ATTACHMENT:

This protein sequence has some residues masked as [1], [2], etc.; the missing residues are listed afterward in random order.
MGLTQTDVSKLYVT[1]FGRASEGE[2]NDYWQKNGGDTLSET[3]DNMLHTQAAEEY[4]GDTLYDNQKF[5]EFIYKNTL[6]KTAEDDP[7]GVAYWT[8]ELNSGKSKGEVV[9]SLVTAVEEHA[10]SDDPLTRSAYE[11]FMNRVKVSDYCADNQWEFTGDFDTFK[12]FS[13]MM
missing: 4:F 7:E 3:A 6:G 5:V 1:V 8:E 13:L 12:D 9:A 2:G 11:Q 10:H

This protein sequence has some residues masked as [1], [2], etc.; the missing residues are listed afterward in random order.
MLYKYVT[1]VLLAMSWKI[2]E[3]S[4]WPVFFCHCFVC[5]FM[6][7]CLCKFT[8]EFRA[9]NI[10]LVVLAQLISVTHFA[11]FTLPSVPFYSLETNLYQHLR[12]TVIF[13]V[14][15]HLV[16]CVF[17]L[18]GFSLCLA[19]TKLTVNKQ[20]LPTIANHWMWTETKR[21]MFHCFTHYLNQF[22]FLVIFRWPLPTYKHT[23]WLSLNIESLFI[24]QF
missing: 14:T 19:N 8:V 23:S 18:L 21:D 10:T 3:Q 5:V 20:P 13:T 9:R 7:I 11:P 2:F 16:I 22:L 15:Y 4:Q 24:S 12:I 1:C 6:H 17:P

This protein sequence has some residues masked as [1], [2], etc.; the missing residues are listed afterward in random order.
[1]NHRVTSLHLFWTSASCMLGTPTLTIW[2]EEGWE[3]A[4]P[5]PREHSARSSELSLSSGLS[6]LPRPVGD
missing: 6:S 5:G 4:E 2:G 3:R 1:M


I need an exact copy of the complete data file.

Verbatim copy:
This protein sequence has some residues masked as [1], [2], etc.; the missing residues are listed afterward in random order.
MGLTQTDVSKLYVT[1]FGRASEGE[2]NDYWQKNGGDTLSET[3]DNMLHTQAAEEY[4]GDTLYDNQKF[5]EFIYKNTL[6]KTAEDDP[7]GVAYWT[8]ELNSGKSKGEVV[9]SLVTAVEEHA[10]SDDPLTRSAYE[11]FMNRVKVSDYCADNQWEFTGDFDTFK[12]FS[13]MM
missing: 4:F 7:E 3:A 6:G 5:V 1:V 8:E 13:L 12:D 9:A 2:G 11:Q 10:H

This protein sequence has some residues masked as [1], [2], etc.; the missing residues are listed afterward in random order.
MLYKYVT[1]VLLAMSWKI[2]E[3]S[4]WPVFFCHCFVC[5]FM[6][7]CLCKFT[8]EFRA[9]NI[10]LVVLAQLISVTHFA[11]FTLPSVPFYSLETNLYQHLR[12]TVIF[13]V[14][15]HLV[16]CVF[17]L[18]GFSLCLA[19]TKLTVNKQ[20]LPTIANHWMWTETKR[21]MFHCFTHYLNQF[22]FLVIFRWPLPTYKHT[23]WLSLNIESLFI[24]QF
missing: 14:T 19:N 8:V 23:S 18:L 21:D 10:T 3:Q 5:V 20:P 13:T 9:R 7:I 11:P 2:F 16:I 22:L 15:Y 4:Q 24:S 12:I 1:C 6:H 17:P

This protein sequence has some residues masked as [1], [2], etc.; the missing residues are listed afterward in random order.
[1]NHRVTSLHLFWTSASCMLGTPTLTIW[2]EEGWE[3]A[4]P[5]PREHSARSSELSLSSGLS[6]LPRPVGD
missing: 6:S 5:G 4:E 2:G 3:R 1:M